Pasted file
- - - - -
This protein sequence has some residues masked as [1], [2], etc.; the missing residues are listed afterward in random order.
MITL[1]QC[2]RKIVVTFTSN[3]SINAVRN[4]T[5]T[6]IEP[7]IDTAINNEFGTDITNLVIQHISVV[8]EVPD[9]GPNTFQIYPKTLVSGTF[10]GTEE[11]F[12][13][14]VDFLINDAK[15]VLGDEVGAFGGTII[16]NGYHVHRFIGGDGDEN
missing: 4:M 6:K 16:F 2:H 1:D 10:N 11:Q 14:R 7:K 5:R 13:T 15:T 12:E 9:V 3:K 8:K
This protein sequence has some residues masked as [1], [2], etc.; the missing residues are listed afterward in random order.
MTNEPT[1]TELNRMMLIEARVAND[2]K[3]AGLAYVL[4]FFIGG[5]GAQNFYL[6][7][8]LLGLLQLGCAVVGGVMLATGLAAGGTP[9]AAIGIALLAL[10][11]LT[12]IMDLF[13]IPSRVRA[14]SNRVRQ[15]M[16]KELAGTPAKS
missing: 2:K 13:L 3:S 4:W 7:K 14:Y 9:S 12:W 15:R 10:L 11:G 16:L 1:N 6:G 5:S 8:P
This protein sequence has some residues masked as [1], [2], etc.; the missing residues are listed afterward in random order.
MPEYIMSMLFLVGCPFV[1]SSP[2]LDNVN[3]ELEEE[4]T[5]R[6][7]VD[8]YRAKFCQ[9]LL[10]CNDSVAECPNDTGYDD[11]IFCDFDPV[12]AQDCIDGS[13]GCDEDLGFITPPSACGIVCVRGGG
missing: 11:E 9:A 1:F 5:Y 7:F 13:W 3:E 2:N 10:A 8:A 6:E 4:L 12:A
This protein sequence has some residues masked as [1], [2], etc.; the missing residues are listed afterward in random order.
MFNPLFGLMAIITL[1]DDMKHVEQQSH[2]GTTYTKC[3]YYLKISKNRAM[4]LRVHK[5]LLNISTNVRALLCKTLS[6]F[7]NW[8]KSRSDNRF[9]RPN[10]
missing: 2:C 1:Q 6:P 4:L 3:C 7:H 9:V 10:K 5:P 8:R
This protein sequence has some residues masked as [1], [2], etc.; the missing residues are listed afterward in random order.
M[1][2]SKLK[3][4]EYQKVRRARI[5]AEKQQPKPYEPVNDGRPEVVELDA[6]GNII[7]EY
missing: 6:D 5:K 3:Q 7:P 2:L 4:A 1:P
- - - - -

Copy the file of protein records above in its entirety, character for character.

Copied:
This protein sequence has some residues masked as [1], [2], etc.; the missing residues are listed afterward in random order.
MITL[1]QC[2]RKIVVTFTSN[3]SINAVRN[4]T[5]T[6]IEP[7]IDTAINNEFGTDITNLVIQHISVV[8]EVPD[9]GPNTFQIYPKTLVSGTF[10]GTEE[11]F[12][13][14]VDFLINDAK[15]VLGDEVGAFGGTII[16]NGYHVHRFIGGDGDEN
missing: 4:M 6:K 16:F 2:H 1:D 10:N 11:Q 14:R 7:K 5:R 13:T 15:T 12:E 9:V 3:K 8:K
This protein sequence has some residues masked as [1], [2], etc.; the missing residues are listed afterward in random order.
MTNEPT[1]TELNRMMLIEARVAND[2]K[3]AGLAYVL[4]FFIGG[5]GAQNFYL[6][7][8]LLGLLQLGCAVVGGVMLATGLAAGGTP[9]AAIGIALLAL[10][11]LT[12]IMDLF[13]IPSRVRA[14]SNRVRQ[15]M[16]KELAGTPAKS
missing: 2:K 13:L 3:S 4:W 7:K 14:Y 9:S 12:W 15:R 10:L 11:G 16:L 1:N 6:G 5:S 8:P
This protein sequence has some residues masked as [1], [2], etc.; the missing residues are listed afterward in random order.
MPEYIMSMLFLVGCPFV[1]SSP[2]LDNVN[3]ELEEE[4]T[5]R[6][7]VD[8]YRAKFCQ[9]LL[10]CNDSVAECPNDTGYDD[11]IFCDFDPV[12]AQDCIDGS[13]GCDEDLGFITPPSACGIVCVRGGG
missing: 11:E 9:A 1:F 5:Y 7:F 13:W 3:E 2:N 10:A 8:A 6:E 4:L 12:A
This protein sequence has some residues masked as [1], [2], etc.; the missing residues are listed afterward in random order.
MFNPLFGLMAIITL[1]DDMKHVEQQSH[2]GTTYTKC[3]YYLKISKNRAM[4]LRVHK[5]LLNISTNVRALLCKTLS[6]F[7]NW[8]KSRSDNRF[9]RPN[10]
missing: 2:C 1:Q 6:P 4:L 3:C 7:H 9:V 10:K 5:P 8:R
This protein sequence has some residues masked as [1], [2], etc.; the missing residues are listed afterward in random order.
M[1][2]SKLK[3][4]EYQKVRRARI[5]AEKQQPKPYEPVNDGRPEVVELDA[6]GNII[7]EY
missing: 6:D 5:K 3:Q 7:P 2:L 4:A 1:P